Last August, I wrote an entry about how new technologies and the vastly improved quality of consumer- and prosumer-grade video and audio equipment would allow producers to build an HD webcasting studio with four automated cameras, a camera control unit and a production switcher for around $47,000. In that iteration of the design, I specified Panasonic's IP cameras and switcher. I also included a very inexpensive Zoom audio mixer/recorder, four Line 6 digital wireless microphones, four Litepanels LED lights and some other equipment.
After I returned from NAB last month, I reworked the budget and replaced many of the components with new, lower-priced models. For example, I replaced the Panasonic cameras with Canon XA10 camcorders--not automated, but for my money, they give a better picture and are much more flexible--and then went with third-party pan/tilt heads and controllers. The Panasonic switcher, which was bare-bones in the extreme, was replaced with Blackmagic Design's ATEM 1 M/E, which is better in just about every possible dimension.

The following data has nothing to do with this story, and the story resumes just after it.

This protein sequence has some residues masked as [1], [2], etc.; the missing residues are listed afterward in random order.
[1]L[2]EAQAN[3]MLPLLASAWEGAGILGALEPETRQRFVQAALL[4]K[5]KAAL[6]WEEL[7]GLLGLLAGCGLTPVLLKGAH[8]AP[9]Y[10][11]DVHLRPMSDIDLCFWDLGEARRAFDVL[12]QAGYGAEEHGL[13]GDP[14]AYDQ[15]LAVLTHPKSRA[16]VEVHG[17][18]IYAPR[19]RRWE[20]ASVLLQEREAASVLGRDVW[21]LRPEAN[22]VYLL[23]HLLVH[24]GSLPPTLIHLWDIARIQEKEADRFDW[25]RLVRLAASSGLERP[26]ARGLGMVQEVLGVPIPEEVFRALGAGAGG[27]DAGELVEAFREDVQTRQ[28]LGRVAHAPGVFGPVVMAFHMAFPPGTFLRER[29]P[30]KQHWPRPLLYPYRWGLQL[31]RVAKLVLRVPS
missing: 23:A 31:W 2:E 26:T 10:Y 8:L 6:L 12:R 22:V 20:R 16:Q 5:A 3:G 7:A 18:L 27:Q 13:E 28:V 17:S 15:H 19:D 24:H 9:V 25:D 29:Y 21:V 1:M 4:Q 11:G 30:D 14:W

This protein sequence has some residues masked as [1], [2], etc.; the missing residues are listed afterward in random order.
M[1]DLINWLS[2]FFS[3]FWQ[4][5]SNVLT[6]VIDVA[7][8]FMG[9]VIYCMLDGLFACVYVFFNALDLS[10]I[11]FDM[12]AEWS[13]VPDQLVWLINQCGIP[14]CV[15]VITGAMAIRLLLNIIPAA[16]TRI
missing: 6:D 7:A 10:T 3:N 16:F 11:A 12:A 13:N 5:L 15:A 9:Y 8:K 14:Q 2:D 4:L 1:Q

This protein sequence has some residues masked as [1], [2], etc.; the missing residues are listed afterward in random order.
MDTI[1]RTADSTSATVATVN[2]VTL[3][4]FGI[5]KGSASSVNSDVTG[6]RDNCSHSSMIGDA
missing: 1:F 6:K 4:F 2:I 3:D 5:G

I also dramatically improved the audio mixer, moving from the Zoom R24 to a PreSonus 16.4.2. By judiciously swapping out components (but without replacing anything with junk and without losing any functionality), I added four teleprompters, an intercom, a broadcast graphics server and a complete talk show call-in phone system, while actually saving $1,000 on the original system. That's in a bit more than eight months.
My goal is to get a studio built with this new design by the end of the year for a startup I'm working on. IBC, the other big broadcasting conference of the year, will be held in September. Who knows what else we'll see there, and what more you'll be able to do with $50,000?